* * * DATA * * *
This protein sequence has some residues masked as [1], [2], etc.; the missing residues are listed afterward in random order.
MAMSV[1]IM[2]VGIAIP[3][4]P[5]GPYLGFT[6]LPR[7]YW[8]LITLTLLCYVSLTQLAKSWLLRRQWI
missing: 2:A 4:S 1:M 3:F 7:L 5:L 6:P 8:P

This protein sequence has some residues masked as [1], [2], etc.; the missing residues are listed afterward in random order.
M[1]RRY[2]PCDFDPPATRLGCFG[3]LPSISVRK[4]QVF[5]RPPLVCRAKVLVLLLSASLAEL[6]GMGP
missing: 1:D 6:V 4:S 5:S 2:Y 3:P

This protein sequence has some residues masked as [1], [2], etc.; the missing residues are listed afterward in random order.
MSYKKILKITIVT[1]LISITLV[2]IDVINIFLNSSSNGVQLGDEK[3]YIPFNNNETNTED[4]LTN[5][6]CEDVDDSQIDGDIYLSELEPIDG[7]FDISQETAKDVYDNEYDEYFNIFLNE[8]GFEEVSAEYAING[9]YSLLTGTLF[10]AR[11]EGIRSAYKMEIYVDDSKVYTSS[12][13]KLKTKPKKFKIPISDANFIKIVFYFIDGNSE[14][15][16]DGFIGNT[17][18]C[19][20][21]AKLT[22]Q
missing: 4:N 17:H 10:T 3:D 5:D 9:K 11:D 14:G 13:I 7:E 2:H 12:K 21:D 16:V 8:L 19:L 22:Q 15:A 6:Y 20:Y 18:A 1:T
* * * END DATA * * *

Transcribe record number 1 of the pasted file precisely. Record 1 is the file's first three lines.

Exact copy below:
This protein sequence has some residues masked as [1], [2], etc.; the missing residues are listed afterward in random order.
MAMSV[1]IM[2]VGIAIP[3][4]P[5]GPYLGFT[6]LPR[7]YW[8]LITLTLLCYVSLTQLAKSWLLRRQWI
missing: 2:A 4:S 1:M 3:F 7:L 5:L 6:P 8:P